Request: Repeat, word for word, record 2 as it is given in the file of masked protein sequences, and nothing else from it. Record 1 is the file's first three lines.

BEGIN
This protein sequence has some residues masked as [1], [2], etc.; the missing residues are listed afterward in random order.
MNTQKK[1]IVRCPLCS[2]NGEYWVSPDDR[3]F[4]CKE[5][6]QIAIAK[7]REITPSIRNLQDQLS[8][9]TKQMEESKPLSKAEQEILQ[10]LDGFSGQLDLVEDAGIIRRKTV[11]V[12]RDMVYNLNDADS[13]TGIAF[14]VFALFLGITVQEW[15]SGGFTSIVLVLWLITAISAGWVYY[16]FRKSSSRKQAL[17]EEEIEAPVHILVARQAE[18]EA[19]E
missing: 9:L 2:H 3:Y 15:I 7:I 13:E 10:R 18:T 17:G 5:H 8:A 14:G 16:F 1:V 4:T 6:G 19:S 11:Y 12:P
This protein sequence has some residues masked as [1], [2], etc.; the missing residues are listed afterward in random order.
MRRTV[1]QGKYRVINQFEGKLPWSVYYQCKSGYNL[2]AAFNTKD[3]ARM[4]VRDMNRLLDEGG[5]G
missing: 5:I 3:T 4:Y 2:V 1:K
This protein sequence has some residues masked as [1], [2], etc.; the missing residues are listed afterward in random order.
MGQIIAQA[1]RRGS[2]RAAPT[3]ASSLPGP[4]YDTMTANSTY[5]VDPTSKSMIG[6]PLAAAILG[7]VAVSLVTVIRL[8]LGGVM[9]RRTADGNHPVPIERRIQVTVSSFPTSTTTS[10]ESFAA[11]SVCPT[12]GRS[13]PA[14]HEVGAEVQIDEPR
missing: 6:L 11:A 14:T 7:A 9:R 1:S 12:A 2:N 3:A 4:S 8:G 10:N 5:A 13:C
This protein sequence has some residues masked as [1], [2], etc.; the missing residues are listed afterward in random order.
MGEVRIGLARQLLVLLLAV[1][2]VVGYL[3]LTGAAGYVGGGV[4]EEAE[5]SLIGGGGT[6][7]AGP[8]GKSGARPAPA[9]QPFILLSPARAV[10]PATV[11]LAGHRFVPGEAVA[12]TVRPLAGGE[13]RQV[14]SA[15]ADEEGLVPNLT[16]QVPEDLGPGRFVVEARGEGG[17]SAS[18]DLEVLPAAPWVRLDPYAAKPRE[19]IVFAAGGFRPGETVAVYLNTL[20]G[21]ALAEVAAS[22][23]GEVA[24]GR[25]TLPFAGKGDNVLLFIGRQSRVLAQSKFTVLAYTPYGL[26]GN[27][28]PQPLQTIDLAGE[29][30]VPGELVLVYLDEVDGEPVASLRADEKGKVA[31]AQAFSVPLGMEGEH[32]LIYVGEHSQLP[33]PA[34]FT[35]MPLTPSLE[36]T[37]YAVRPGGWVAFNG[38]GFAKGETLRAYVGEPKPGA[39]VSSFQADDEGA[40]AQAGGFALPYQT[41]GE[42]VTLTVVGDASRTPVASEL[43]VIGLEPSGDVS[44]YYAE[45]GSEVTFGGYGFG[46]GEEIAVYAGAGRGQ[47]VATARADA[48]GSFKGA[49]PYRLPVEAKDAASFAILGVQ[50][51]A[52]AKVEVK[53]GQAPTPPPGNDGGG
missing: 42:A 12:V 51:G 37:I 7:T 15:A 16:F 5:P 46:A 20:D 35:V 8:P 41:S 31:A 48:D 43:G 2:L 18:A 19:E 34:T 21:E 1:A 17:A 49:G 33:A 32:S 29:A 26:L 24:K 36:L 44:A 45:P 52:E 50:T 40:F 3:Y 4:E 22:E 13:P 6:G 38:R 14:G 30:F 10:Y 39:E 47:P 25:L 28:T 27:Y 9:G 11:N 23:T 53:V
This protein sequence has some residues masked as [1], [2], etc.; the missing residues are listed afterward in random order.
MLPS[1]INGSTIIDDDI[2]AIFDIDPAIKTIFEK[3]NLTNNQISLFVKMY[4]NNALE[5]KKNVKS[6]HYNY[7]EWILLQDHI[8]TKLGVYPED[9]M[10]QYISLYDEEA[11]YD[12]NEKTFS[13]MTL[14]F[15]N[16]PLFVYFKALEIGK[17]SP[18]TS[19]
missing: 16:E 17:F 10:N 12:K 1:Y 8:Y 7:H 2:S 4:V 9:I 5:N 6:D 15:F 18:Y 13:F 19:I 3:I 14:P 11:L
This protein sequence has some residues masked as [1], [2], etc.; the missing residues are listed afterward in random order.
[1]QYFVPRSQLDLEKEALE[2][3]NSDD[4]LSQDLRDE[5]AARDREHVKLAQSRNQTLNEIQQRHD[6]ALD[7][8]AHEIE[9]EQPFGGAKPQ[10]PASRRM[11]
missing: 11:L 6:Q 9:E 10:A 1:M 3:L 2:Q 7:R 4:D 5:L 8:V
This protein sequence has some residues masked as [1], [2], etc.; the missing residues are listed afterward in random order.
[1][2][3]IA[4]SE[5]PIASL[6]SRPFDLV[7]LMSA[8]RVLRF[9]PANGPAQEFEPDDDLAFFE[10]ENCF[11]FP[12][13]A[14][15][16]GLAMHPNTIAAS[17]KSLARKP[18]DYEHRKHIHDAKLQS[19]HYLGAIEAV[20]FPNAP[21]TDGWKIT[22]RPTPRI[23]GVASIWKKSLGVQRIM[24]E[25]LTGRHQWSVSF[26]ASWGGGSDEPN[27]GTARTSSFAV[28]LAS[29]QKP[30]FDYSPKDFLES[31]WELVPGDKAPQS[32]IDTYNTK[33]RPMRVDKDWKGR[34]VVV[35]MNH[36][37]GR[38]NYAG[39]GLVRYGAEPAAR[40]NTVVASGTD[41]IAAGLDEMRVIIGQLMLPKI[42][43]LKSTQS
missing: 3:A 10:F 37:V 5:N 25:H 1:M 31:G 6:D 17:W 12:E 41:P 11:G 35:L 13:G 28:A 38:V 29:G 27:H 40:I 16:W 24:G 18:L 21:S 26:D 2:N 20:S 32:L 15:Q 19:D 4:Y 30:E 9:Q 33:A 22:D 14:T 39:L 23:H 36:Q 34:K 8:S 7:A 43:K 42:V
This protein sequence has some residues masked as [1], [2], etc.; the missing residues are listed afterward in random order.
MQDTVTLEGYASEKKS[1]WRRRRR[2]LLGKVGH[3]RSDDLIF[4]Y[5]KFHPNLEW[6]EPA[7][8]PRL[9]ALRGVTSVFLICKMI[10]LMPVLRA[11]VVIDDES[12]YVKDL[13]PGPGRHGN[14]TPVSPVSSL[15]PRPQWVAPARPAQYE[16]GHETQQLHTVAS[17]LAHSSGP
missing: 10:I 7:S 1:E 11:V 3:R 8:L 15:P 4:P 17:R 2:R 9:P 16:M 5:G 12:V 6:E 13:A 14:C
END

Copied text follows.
This protein sequence has some residues masked as [1], [2], etc.; the missing residues are listed afterward in random order.
MRRTV[1]QGKYRVINQFEGKLPWSVYYQCKSGYNL[2]AAFNTKD[3]ARM[4]VRDMNRLLDEGG[5]G
missing: 5:I 3:T 4:Y 2:V 1:K